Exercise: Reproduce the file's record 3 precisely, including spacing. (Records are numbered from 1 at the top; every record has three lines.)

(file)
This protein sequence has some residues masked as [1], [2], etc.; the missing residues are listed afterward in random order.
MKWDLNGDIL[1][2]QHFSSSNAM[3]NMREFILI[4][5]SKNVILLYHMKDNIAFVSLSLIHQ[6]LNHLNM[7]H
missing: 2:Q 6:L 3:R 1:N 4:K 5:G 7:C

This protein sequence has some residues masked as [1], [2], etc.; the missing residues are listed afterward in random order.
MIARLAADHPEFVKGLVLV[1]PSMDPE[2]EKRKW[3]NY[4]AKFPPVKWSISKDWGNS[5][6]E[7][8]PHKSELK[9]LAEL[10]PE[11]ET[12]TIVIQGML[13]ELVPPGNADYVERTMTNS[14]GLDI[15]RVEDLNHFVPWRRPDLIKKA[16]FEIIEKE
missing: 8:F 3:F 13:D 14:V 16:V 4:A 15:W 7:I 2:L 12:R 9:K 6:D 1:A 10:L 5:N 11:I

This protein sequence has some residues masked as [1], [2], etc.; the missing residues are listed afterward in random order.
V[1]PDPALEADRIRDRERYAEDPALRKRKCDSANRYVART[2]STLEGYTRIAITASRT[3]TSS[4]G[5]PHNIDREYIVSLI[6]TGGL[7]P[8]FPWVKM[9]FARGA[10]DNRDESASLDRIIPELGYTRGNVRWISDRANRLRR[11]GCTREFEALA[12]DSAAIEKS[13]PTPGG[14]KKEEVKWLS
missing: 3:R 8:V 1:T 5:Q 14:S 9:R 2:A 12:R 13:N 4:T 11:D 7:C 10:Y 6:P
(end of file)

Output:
This protein sequence has some residues masked as [1], [2], etc.; the missing residues are listed afterward in random order.
V[1]PDPALEADRIRDRERYAEDPALRKRKCDSANRYVART[2]STLEGYTRIAITASRT[3]TSS[4]G[5]PHNIDREYIVSLI[6]TGGL[7]P[8]FPWVKM[9]FARGA[10]DNRDESASLDRIIPELGYTRGNVRWISDRANRLRR[11]GCTREFEALA[12]DSAAIEKS[13]PTPGG[14]KKEEVKWLS
missing: 3:R 8:V 1:T 5:Q 14:S 9:R 2:A 12:R 13:N 4:T 11:D 7:C 10:Y 6:P